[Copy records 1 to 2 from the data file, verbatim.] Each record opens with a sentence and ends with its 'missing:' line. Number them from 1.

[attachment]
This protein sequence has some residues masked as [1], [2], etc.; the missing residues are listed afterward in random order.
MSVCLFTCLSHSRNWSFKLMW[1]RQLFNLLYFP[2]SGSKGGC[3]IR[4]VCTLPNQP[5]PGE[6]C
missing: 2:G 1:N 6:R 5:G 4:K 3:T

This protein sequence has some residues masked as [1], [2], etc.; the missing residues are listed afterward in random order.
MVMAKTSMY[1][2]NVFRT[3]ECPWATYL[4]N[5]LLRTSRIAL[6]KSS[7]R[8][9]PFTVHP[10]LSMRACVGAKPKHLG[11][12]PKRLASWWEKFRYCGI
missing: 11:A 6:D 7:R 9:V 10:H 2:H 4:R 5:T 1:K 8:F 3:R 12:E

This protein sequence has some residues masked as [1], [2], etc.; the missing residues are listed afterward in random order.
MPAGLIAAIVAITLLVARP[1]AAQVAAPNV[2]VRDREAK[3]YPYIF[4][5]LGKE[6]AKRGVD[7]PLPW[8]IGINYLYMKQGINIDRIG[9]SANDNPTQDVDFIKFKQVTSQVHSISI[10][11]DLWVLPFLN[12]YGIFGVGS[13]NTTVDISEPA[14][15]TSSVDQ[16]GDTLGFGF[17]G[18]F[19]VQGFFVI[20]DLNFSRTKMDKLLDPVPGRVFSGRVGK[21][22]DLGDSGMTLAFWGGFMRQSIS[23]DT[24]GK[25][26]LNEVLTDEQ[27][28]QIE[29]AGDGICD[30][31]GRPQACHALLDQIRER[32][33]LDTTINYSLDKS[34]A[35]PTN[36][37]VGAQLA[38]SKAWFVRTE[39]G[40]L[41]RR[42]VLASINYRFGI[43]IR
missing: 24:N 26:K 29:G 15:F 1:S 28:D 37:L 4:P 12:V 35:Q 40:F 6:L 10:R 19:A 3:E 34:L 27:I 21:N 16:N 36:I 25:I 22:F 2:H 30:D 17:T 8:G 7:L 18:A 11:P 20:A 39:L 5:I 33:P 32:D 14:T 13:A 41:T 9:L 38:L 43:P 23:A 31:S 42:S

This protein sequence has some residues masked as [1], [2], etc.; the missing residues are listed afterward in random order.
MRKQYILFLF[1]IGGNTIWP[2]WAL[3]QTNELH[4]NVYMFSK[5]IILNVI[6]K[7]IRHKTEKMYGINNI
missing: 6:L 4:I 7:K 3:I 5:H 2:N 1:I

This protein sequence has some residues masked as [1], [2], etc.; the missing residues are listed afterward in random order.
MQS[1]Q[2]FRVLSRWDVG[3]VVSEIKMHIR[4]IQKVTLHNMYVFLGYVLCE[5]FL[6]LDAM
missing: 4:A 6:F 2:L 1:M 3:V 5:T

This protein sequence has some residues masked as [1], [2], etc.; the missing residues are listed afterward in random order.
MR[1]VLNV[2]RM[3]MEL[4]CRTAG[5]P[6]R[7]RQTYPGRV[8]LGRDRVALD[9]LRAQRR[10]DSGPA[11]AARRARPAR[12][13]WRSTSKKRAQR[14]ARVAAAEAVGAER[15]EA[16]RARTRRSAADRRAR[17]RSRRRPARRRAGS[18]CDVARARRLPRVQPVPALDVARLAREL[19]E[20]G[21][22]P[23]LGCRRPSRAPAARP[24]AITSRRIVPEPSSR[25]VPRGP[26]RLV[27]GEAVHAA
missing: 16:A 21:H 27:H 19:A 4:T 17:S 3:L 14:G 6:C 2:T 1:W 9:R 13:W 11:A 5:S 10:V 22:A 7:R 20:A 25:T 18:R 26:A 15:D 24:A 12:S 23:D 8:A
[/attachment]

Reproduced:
This protein sequence has some residues masked as [1], [2], etc.; the missing residues are listed afterward in random order.
MSVCLFTCLSHSRNWSFKLMW[1]RQLFNLLYFP[2]SGSKGGC[3]IR[4]VCTLPNQP[5]PGE[6]C
missing: 2:G 1:N 6:R 5:G 4:K 3:T

This protein sequence has some residues masked as [1], [2], etc.; the missing residues are listed afterward in random order.
MVMAKTSMY[1][2]NVFRT[3]ECPWATYL[4]N[5]LLRTSRIAL[6]KSS[7]R[8][9]PFTVHP[10]LSMRACVGAKPKHLG[11][12]PKRLASWWEKFRYCGI
missing: 11:A 6:D 7:R 9:V 10:H 2:H 4:R 5:T 1:K 8:F 3:R 12:E